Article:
THE criteria behind the Regional Growth Fund, one of the many schemes launched by the Government to kickstart the economy, is simple – successful projects must create new jobs in areas previously over-dependent on the public sector.
On this basis, Yorkshire should qualify. It is a shortage of private enterprise, and an over-reliance on publicly-funded bodies, that leaves this region placed – once again – on the wrong side of the North-South divide.
Yet, despite the scheme’s merits being championed by both David Cameron and Nick Clegg, both men have still to convince this region that this scheme – one also allied to local enterprise partnerships and directly-elected mayors – is an adequate substitute for the abolition of regional development agencies like Yorkshire Forward.
After all, only four RGF schemes in this region are in possession of their funding, despite jobless levels being amongst the highest in Britain. While due diligence is vital, the pace of these initiatives needs to be accelerated.
This unease is further exacerbated by the funding challenges now being encountered by Welcome to Yorkshire, one of this region’s genuine success stories. Its foresight, prior to its budget being cut, saw the value of tourism to Yorkshire increase to £8bn a year – a remarkable achievement, and one which saw the agency maximise the funding at its disposal.
Yet, in order to maintain visitor numbers, and therefore jobs in the region’s rural heartlands, Welcome to Yorkshire needs access to alternative funding sources to avoid its rivals, like Scotland, stealing a march because its marketeers do not have to jump through so many political hoops.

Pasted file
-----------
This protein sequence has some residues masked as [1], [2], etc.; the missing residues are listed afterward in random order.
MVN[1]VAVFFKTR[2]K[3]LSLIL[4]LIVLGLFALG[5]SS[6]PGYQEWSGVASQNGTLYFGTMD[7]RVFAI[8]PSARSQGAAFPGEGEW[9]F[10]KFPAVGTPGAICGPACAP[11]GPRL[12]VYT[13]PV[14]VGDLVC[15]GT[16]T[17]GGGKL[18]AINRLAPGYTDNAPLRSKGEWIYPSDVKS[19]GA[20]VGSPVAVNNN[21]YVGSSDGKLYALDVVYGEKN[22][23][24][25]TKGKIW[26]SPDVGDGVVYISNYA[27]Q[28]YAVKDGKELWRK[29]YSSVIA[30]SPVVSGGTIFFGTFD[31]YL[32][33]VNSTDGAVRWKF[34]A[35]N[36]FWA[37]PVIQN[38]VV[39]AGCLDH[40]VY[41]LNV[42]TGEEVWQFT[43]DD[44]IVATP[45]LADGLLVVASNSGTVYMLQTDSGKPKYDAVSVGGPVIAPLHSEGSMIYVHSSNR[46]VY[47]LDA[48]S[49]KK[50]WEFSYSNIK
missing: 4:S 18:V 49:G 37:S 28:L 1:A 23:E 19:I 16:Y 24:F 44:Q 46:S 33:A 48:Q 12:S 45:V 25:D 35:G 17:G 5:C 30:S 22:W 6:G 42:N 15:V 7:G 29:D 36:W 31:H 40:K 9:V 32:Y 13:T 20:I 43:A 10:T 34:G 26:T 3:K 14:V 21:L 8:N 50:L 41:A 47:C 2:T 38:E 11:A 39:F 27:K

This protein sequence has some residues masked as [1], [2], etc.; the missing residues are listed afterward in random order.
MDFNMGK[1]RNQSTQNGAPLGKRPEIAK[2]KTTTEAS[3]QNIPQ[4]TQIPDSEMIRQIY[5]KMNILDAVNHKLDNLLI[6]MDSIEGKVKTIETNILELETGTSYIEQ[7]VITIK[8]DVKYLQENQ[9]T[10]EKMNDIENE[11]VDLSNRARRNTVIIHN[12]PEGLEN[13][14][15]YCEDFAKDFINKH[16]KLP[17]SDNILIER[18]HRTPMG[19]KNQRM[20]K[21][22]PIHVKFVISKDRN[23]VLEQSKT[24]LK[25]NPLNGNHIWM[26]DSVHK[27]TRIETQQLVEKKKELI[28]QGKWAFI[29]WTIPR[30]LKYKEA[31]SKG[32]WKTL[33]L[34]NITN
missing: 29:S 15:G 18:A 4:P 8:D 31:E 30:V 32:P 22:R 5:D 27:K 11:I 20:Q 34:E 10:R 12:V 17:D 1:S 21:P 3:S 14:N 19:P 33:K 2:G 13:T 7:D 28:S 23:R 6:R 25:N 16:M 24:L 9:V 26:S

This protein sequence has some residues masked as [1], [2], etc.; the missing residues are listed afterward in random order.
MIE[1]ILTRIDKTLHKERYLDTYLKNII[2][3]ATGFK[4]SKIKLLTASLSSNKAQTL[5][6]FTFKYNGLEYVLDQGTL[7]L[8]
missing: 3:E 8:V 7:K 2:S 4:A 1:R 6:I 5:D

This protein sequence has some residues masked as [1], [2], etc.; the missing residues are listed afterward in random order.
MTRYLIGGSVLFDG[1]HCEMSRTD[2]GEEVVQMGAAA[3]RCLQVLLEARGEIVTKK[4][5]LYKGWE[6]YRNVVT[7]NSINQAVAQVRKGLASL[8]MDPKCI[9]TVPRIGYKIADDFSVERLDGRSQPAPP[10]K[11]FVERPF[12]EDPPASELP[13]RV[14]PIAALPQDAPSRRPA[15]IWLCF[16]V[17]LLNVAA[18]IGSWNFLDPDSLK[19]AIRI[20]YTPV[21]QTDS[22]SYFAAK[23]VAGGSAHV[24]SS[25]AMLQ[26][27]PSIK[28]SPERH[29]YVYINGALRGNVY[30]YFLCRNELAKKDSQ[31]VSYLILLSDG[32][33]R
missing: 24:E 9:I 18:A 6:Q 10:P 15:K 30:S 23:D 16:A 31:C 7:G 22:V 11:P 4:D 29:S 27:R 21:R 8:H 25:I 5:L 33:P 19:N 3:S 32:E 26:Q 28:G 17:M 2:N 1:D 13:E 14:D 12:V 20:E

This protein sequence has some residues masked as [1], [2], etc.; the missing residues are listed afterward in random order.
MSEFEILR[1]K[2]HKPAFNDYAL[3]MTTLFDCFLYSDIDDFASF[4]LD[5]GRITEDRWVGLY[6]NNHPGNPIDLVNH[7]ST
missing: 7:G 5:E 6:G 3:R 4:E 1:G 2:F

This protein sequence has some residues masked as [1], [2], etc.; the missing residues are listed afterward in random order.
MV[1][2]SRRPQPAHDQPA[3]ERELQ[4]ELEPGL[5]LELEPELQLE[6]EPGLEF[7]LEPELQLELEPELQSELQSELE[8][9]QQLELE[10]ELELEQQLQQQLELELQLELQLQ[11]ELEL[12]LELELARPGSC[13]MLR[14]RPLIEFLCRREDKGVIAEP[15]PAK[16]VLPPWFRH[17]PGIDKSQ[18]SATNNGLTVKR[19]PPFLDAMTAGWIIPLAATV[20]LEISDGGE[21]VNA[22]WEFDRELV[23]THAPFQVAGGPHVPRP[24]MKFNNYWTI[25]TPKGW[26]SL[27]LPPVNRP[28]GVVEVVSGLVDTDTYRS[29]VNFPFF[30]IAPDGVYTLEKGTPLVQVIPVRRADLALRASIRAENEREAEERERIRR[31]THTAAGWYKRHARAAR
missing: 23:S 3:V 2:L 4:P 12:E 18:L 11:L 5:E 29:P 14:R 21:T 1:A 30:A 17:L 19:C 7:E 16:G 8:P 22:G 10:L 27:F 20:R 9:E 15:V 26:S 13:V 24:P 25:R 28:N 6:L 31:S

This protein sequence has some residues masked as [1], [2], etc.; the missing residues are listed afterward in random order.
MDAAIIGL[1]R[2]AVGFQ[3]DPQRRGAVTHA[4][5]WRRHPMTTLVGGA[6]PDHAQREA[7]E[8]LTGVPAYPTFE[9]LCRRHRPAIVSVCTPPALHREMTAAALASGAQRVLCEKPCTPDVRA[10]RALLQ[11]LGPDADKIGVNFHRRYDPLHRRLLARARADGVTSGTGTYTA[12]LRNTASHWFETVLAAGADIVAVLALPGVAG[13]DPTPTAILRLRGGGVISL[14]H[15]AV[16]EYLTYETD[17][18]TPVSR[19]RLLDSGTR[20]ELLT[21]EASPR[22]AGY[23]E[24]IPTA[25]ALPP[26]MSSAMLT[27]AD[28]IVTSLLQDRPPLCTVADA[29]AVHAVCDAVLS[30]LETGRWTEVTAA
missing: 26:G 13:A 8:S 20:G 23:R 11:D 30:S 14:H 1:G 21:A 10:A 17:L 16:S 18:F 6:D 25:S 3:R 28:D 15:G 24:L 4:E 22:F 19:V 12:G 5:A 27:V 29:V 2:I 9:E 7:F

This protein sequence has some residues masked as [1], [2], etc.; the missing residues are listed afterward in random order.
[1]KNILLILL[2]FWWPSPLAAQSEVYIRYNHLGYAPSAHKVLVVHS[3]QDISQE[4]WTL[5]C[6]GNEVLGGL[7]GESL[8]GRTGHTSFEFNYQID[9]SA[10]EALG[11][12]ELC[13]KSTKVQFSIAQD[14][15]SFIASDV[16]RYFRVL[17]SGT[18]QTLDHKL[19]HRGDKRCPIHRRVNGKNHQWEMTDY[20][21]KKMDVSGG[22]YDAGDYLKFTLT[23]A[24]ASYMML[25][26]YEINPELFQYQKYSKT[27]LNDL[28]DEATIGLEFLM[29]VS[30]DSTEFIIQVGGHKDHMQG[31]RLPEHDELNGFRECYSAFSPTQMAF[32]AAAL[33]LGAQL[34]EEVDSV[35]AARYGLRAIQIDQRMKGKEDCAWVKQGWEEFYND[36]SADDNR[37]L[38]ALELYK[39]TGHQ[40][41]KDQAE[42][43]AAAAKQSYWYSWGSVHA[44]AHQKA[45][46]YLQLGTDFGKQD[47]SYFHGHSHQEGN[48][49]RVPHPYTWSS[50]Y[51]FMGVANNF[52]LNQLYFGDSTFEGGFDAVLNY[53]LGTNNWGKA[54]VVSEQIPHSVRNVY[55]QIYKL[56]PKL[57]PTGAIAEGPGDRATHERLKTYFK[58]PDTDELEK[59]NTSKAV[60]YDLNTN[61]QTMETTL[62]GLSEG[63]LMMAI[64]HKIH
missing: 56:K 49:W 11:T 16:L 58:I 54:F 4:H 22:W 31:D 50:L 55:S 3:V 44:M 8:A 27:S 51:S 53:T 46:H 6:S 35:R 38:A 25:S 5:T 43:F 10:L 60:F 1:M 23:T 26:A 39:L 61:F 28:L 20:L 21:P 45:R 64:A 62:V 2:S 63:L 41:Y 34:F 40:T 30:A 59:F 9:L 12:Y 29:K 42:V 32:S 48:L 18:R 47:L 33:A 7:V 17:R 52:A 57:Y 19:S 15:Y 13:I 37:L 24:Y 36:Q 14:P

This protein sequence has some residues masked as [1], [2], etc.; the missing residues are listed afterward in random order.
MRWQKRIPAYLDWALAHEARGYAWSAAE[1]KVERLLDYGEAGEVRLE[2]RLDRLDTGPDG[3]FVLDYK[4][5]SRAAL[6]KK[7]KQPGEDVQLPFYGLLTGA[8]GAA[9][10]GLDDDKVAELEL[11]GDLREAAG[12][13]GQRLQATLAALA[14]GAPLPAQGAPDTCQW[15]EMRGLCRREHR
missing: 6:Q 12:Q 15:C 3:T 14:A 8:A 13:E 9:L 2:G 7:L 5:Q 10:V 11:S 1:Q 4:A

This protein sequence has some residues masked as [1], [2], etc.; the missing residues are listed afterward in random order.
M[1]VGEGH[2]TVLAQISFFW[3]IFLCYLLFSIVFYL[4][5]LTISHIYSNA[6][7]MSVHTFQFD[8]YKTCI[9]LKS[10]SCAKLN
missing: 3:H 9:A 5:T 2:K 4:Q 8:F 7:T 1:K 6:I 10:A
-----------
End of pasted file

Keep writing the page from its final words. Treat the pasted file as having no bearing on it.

Alas, it appears the RGF is not open to them, ostensibly because its tourism work transcends both prosperous and less well-off areas. It is a typically short-sighted decision which ignores the harsh fact that poverty transcends urban and rural areas.
However, in an ideal world, tourism should not be having to enter a bidding war to land money from a fund that is taking time to deliver results.
It is an issue that needs to be addressed both regionally and nationally – regionally because the whole county benefits from a thriving Welcome to Yorkshire and nationally because it is attractions here which inspire people from around over the world to visit Britain.